It remains to be seen how deeply $440,000 worth of cuts will affect the Voorheesville Central School District, as administrators consider how to stay within a tax cap of a 3.87 percent increase.
The district won’t be getting any respite from the state either, despite Gov. Andrew Cuomo increasing state aid to schools by 4.4 percent. Voorheesville is projected to see a 4 percent decrease in aid, a total aid package of $4.9 million. During the last three years the state’s gap elimination adjustment has reduced aid to the district by $2.87 million. Declining enrollment is another issue, with Voorheesville shedding 56 students during the last five years and facing another projected decline next school year.
The projections were offered at a Wednesday, March 6, meeting of the school board. If the district presented a budget at its tax cap, the 2013-14 budget would total $22.6 million, a $720,000 increase. Homeowners with a property assessed at $250,000 could expect taxes to increase by $194 in the Town of New Scotland (4.83 percent), $270 in Guilderland (5.75 percent) and around $350 in Berne homeowners.
Superintendent Teresa Thayer Snyder said most Berne homeowners fall below an assessment of $250,000, so the tax increase wouldn’t be as large.
“This year, in all the years I have been in the business (20 years), I have never such a more difficult with the budget,” Assistant Superintendent of Business Gregory Diefenbach said. “This is a budget that is fluid … the state hasn’t passed a budget yet so school districts are working again in the dark.”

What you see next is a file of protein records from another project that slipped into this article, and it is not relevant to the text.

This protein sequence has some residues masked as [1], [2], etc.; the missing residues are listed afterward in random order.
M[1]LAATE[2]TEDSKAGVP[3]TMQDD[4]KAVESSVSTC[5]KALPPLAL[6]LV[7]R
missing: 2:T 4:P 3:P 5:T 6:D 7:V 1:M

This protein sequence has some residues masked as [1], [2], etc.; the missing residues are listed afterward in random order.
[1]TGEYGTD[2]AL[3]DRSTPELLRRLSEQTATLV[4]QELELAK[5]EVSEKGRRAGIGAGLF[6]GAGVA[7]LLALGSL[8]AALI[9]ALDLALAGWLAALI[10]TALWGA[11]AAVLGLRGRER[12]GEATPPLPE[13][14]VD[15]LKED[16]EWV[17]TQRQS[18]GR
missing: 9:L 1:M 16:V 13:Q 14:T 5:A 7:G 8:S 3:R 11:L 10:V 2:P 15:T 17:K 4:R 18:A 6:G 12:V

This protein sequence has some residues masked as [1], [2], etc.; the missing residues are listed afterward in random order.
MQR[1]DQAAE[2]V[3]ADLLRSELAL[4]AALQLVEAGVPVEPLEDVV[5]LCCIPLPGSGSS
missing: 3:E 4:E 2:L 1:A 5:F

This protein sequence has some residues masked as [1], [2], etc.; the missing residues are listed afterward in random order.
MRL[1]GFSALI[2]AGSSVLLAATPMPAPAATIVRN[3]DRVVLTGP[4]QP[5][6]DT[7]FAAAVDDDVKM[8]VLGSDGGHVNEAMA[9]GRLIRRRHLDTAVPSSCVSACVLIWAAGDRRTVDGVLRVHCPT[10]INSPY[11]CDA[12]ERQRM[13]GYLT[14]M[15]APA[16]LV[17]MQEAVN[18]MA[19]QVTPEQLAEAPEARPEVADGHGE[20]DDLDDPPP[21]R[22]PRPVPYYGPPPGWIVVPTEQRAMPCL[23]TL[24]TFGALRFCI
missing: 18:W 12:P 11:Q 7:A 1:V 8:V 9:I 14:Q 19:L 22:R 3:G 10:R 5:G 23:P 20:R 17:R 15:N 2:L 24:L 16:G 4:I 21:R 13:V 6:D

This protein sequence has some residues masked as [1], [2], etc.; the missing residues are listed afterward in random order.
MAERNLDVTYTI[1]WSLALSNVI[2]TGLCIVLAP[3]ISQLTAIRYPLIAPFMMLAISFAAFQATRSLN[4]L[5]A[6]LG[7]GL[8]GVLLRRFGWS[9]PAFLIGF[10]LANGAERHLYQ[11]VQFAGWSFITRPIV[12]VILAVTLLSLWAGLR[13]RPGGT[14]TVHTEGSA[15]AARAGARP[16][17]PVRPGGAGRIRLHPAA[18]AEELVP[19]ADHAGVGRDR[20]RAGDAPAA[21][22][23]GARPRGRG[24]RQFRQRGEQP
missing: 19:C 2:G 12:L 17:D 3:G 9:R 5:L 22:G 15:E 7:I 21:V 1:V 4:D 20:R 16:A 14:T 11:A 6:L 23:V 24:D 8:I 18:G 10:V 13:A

Diefenbach started off by calling on district residents to contact local state legislators to explain how reduced state aid alongside the tax cap is hurting the district.
“We got to tell them that public education is in dire straits,” Diefenbach said.
Potential cuts are being targeted for staffing, professional development, supplies, equipment and athletics, but the district didn’t offer any specifics.
Possible reductions were expected to be presented during the Board of Education’s Monday, March 11, meeting. Additional cuts are expected to be presented at its Monday, March 25, meeting. Adoption of the 2013-14 Budget is scheduled for April 8.
District officials are also weighing whether to join into the governor’s proposed flat-rate employee contribution plan, at 12.5 percent for 25 years. The state Teachers’ Retirement System first needs to approve the measure though and school officials don’t expect it to be done before adopting next year’s budget.
If the district went with the proposal, its tax cap next year would be reduced to 2.58 percent.
“Like any state thing that has happened over the years, some things are half baked and then it comes out and is given to us and it is not even figured out,” Diefenbach said.
Diefenbach, along with other school officials, appeared hesitant to jump into the 25-year commitment, but resident Tricia Putnam urged the board to go for the reduced rate. The district currently has a contribution rate at 16.25 percent and would save around $300,00 under the proposal.
“I think I would be more apt to go for it,” Putnam said.
Snyder said the district is totally opposed to it, but is “suspicious” of it.
District officials are also proposing to present voters with two referendums alongside the budget in May, the first for purchasing two 60-passenger buses at $214,000 and another to transfer up to $250,000 from unallocated fund balances to the repair reserve.